“Can I come?” I ask, my voice sounding strained under the weight of all my grief.

“I suppose, but dress quickly.”

“Don’t worry. I’ll be back before you can say ‘Grandpa’.”  

As we speed down the road, I hear a slightly suppressed sniffle. I glance in Mom’s direction. Tears are streaming down her face. My mom almost never cries. Seeing her this low makes me want to break down myself, but I stay strong for her sake.

“Mom, don’t worry. Grandpa’s going to be okay. He’s already at the hospital, right? Everything will play out the way it’s supposed to,” I tell her, praying my voice sounds convincing. I need the comfort as much as she does. No such luck. Mom continues to stare straight ahead, her eyes glassy.    

The tires squeal as we tear into the parking lot. Busting open the car doors, we run inside. I wait in the lobby while my mom talks to the lady at the front desk. She does a lot of hand waving. Then she points to the front of the waiting room. Mom gestures for me to come to her. As we walk toward the front of the waiting room, she says, “Grandpa needs to undergo a complicated surgery. He has a lot of blood loss.”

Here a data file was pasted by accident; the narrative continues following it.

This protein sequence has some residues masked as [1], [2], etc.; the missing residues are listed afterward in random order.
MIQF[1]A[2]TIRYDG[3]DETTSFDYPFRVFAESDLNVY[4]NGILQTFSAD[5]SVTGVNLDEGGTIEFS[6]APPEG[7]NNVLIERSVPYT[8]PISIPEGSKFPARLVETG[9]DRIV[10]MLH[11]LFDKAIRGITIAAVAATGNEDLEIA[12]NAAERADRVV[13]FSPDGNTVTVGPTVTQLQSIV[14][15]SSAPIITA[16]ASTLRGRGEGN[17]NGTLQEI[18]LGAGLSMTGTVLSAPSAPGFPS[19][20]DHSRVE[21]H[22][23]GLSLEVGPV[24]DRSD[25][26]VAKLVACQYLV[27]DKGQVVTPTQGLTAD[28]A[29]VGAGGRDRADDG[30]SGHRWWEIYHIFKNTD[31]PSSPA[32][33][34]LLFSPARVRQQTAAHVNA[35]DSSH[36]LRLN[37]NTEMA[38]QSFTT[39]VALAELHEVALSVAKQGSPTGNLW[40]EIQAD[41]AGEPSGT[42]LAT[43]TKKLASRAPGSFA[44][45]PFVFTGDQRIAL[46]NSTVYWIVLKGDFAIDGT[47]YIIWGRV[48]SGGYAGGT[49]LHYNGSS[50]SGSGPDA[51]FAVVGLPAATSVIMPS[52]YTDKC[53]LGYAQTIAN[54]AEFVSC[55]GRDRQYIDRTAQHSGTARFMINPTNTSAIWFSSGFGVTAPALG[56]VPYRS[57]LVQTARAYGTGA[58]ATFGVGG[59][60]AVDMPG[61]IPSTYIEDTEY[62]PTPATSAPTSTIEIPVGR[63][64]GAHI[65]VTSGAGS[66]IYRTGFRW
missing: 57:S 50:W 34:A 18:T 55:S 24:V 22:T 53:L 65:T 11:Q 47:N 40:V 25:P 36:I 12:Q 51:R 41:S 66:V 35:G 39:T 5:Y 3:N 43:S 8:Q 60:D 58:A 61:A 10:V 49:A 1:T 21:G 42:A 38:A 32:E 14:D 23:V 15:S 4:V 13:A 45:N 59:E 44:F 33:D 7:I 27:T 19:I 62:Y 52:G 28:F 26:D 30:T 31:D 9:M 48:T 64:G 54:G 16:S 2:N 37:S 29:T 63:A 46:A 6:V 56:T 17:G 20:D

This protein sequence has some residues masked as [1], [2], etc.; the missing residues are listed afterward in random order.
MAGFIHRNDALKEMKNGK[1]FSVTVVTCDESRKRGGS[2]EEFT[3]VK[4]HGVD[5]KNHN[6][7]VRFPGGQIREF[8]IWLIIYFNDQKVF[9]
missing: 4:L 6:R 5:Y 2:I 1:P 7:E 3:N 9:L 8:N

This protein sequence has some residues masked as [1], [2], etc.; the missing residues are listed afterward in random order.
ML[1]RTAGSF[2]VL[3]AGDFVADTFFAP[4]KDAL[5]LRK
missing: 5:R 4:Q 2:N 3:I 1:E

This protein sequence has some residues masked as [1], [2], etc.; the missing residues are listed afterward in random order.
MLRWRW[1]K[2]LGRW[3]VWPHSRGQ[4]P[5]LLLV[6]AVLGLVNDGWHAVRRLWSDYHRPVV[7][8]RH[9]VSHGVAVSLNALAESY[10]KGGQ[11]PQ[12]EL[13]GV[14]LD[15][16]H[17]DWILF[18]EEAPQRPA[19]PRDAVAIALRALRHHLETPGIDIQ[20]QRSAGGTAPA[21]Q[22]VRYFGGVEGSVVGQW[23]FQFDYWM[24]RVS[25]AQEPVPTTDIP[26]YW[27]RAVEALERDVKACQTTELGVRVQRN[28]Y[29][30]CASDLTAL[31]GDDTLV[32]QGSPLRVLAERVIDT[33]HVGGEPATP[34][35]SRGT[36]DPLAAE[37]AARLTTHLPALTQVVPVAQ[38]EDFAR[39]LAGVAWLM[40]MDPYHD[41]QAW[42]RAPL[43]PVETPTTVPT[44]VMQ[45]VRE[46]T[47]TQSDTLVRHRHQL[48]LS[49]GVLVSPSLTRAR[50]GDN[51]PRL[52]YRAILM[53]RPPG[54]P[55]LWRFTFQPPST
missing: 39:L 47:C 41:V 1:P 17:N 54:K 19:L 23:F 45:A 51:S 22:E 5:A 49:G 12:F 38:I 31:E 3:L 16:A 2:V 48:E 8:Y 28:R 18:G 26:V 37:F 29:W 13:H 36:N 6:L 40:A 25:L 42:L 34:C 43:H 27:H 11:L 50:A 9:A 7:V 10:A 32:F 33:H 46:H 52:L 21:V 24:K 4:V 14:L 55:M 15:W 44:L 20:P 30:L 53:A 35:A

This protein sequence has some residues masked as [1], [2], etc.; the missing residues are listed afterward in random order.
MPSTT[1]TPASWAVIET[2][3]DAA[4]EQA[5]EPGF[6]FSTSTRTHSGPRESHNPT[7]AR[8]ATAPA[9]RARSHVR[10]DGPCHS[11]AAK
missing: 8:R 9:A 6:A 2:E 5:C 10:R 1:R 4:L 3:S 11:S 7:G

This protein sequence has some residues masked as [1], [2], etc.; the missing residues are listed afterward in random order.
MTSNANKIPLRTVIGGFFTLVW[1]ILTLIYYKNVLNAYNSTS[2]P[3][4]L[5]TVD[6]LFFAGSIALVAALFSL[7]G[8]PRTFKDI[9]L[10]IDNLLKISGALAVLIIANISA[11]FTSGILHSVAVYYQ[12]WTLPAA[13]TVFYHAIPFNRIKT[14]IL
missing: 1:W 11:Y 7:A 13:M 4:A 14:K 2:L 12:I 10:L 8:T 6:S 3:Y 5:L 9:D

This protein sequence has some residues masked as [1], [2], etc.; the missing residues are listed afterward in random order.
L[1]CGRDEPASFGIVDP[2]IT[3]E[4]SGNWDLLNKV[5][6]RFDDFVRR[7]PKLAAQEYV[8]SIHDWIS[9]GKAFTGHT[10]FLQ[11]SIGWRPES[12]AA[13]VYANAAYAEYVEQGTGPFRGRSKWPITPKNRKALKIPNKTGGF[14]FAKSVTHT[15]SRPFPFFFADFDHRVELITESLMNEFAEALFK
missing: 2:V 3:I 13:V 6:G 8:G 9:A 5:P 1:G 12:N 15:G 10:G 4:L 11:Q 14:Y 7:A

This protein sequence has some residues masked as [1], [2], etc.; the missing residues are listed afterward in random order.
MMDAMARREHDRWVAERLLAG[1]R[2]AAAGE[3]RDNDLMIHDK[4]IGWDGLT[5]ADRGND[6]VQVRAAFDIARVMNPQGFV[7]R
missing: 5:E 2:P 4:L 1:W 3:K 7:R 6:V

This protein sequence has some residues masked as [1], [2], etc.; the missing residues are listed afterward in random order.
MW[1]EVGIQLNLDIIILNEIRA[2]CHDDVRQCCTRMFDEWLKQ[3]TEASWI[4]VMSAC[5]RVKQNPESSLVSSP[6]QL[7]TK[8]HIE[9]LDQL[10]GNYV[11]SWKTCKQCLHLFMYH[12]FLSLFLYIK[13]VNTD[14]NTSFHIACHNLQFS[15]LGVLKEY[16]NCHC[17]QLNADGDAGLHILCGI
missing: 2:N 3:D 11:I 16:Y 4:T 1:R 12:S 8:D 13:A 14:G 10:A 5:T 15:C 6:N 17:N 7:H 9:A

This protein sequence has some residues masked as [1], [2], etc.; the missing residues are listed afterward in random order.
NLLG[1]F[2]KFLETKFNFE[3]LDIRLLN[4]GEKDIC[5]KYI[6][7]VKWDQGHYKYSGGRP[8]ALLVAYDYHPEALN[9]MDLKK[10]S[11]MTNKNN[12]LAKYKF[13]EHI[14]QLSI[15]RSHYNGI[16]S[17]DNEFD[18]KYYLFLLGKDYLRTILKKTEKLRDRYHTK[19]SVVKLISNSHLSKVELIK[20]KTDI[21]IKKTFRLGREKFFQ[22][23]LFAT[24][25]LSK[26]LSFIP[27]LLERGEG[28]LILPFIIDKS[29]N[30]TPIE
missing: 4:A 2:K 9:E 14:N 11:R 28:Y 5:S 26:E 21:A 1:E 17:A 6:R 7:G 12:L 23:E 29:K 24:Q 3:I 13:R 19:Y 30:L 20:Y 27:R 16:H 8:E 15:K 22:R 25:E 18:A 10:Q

I’m starting to freak out. Mom’s definitely in worse shape. Tears are streaming down her face, her body is shaking, and her eyes are bloodshot. Thankfully, the door opens and a doctor calls my mom towards him. It seems serious. I’m debating if I should follow Mom or not when the doctor strides toward her, a strange depth in his eyes. That’s when Mom and I know it. The doctor doesn’t have to tell us that Grandpa passed before he even got to the surgery room. He doesn’t have to say that there wouldn’t have been a chance to save him. Grandpa is gone. And he isn’t coming back.

My mom asks the doctor questions, and then he tells her that Grandpa lost too much blood. Mom cries hysterically. Her wails echo in my ears.  She dials Dad and moves to a different corner of the room, leaving me to sit alone in my seat, my knuckles white from gripping the armrests of the once velvety chair that now seems coarse and rough because reality is no longer comfortable. The thought that this must be a nightmare continuously runs through my head, and I pinch myself sharply to check.

“Ow!” I yelp.

Okay. So this is definitely a living nightmare. Should I comfort Mom? Or just focus on myself?

Oh, Grandpa, I miss you so much.